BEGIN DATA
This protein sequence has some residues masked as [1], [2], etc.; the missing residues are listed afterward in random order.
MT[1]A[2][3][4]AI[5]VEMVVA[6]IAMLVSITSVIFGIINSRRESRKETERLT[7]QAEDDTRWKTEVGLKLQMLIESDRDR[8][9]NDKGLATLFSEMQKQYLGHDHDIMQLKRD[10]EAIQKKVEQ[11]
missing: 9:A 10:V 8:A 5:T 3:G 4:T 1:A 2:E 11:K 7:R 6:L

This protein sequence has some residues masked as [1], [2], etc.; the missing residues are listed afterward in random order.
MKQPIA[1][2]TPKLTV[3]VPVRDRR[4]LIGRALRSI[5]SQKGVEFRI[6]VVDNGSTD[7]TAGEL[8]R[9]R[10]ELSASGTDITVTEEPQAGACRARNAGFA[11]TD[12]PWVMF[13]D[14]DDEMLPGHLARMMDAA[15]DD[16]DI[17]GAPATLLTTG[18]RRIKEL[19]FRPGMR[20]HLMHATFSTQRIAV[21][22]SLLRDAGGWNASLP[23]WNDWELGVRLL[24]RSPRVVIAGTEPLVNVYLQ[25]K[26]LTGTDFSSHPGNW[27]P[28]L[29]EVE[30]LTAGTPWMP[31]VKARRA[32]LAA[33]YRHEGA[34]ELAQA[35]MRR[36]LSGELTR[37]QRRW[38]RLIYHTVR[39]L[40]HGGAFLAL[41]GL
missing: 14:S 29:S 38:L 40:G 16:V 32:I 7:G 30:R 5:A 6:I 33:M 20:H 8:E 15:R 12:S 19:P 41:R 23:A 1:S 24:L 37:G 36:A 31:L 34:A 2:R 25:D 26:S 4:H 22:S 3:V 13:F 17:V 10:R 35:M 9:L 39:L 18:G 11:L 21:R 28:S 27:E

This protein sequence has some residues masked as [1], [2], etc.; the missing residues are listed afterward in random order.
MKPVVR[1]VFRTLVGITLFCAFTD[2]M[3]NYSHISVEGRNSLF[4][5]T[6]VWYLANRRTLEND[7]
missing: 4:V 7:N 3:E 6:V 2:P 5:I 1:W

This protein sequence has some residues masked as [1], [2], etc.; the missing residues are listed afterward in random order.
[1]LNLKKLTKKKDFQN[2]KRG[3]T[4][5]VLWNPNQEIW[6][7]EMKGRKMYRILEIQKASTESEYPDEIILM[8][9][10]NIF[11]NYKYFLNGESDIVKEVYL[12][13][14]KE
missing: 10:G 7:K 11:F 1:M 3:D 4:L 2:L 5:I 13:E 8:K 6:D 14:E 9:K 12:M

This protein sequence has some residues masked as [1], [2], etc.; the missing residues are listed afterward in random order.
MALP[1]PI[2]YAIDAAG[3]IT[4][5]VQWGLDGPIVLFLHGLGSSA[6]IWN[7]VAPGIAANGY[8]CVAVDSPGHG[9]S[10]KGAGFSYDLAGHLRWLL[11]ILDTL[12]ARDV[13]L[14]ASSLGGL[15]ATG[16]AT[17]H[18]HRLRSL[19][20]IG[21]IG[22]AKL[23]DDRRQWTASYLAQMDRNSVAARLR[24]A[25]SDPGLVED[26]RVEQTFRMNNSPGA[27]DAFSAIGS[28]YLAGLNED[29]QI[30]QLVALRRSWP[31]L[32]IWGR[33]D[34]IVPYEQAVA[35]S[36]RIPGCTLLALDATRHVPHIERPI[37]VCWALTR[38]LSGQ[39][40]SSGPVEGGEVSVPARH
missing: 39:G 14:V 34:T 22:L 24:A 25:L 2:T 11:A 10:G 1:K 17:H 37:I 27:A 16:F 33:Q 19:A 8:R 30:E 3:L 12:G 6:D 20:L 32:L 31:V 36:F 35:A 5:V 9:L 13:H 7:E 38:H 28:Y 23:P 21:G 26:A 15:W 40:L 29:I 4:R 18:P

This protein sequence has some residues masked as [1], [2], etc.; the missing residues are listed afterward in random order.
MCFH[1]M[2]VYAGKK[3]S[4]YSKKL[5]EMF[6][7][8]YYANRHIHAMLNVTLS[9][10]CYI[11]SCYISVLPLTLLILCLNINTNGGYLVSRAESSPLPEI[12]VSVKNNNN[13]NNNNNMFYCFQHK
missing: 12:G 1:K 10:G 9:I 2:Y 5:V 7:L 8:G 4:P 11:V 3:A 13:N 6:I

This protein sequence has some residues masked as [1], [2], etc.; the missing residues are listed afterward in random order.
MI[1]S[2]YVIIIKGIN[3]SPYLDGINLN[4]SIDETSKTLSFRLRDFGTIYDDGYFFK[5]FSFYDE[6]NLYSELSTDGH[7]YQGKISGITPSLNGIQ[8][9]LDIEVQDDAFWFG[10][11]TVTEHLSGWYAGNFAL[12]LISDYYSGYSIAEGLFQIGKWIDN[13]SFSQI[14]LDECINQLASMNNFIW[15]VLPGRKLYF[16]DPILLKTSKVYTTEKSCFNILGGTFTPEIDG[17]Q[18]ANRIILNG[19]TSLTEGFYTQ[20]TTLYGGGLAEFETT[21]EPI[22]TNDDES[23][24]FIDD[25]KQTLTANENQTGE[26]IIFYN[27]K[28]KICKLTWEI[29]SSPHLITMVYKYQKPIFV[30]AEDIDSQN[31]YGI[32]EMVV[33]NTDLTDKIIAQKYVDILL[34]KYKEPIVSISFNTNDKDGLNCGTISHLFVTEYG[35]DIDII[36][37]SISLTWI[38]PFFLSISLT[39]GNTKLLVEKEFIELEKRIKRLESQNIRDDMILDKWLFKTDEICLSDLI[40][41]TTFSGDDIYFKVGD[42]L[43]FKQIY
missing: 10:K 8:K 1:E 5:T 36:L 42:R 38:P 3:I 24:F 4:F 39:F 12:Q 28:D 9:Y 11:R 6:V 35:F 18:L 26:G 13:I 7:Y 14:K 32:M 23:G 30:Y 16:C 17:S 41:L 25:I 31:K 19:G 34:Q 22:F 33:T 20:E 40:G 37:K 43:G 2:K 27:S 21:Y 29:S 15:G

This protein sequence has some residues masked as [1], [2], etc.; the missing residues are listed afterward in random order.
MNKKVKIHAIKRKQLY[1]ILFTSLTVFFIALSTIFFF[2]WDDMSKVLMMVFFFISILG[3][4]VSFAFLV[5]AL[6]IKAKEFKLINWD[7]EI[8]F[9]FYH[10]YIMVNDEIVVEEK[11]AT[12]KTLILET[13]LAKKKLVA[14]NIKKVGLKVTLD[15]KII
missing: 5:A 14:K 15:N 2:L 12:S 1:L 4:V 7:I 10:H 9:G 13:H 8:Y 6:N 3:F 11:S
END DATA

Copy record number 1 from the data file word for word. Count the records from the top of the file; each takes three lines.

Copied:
This protein sequence has some residues masked as [1], [2], etc.; the missing residues are listed afterward in random order.
MT[1]A[2][3][4]AI[5]VEMVVA[6]IAMLVSITSVIFGIINSRRESRKETERLT[7]QAEDDTRWKTEVGLKLQMLIESDRDR[8][9]NDKGLATLFSEMQKQYLGHDHDIMQLKRD[10]EAIQKKVEQ[11]
missing: 9:A 10:V 8:A 5:T 3:G 4:T 1:A 2:E 11:K 7:R 6:L